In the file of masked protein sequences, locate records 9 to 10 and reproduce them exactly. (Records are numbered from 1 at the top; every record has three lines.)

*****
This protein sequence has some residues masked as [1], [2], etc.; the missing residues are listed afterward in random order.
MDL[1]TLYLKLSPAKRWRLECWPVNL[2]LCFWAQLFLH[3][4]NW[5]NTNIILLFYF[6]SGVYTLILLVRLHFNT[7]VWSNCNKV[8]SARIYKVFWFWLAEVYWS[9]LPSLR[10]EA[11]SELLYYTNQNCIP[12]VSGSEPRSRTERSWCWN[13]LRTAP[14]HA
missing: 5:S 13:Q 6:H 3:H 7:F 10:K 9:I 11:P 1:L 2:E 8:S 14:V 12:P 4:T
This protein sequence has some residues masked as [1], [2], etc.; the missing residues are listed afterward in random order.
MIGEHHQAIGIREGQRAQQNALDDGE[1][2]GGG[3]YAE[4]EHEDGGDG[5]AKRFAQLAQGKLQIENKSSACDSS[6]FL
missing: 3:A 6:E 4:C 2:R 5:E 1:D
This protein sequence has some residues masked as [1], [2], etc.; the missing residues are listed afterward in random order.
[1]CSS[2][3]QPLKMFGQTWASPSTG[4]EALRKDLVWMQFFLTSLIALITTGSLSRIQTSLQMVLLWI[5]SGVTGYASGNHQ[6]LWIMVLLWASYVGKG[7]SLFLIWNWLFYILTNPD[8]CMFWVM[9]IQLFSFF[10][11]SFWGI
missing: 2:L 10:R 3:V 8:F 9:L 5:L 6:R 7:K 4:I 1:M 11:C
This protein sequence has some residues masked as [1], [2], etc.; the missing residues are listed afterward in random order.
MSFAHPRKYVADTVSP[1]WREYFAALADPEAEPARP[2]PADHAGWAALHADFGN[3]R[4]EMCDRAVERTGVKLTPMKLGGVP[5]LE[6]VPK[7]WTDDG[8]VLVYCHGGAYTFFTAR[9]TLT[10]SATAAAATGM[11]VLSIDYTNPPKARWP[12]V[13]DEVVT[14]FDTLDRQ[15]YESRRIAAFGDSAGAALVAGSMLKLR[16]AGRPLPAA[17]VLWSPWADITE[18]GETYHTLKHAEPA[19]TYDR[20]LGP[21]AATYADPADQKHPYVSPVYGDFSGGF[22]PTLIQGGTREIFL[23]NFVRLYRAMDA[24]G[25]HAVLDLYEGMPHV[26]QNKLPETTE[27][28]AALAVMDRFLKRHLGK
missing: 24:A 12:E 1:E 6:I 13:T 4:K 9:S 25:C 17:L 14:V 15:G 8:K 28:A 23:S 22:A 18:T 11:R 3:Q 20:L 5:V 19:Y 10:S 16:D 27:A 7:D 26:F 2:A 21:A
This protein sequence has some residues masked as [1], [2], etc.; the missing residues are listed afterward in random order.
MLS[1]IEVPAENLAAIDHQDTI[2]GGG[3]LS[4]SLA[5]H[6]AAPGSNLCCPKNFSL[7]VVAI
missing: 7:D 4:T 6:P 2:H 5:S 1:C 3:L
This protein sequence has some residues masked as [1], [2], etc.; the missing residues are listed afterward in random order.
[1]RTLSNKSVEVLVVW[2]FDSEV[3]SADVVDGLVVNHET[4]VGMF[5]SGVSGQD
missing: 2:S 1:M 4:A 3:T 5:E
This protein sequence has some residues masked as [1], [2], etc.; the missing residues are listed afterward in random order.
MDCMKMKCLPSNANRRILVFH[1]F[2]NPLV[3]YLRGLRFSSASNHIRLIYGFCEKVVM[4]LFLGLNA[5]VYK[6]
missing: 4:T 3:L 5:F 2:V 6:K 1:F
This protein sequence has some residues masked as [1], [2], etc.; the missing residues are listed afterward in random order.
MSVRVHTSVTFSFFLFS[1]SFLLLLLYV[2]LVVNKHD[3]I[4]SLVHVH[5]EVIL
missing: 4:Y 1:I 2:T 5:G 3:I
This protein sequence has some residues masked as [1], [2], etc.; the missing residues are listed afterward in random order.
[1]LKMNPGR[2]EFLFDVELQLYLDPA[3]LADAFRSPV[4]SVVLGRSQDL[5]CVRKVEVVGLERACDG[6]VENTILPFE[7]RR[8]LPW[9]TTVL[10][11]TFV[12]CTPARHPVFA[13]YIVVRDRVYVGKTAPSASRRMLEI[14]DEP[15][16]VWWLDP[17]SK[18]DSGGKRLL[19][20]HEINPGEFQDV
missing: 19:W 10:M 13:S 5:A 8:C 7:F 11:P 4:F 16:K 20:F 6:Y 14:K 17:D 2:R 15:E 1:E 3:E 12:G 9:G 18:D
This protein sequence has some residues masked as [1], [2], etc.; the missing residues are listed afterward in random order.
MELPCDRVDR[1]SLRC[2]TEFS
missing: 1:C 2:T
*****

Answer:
This protein sequence has some residues masked as [1], [2], etc.; the missing residues are listed afterward in random order.
[1]LKMNPGR[2]EFLFDVELQLYLDPA[3]LADAFRSPV[4]SVVLGRSQDL[5]CVRKVEVVGLERACDG[6]VENTILPFE[7]RR[8]LPW[9]TTVL[10][11]TFV[12]CTPARHPVFA[13]YIVVRDRVYVGKTAPSASRRMLEI[14]DEP[15][16]VWWLDP[17]SK[18]DSGGKRLL[19][20]HEINPGEFQDV
missing: 19:W 10:M 13:S 5:A 8:C 7:F 11:P 4:F 16:K 20:F 6:Y 14:K 17:D 2:R 15:E 1:E 3:E 12:G 9:G 18:D
This protein sequence has some residues masked as [1], [2], etc.; the missing residues are listed afterward in random order.
MELPCDRVDR[1]SLRC[2]TEFS
missing: 1:C 2:T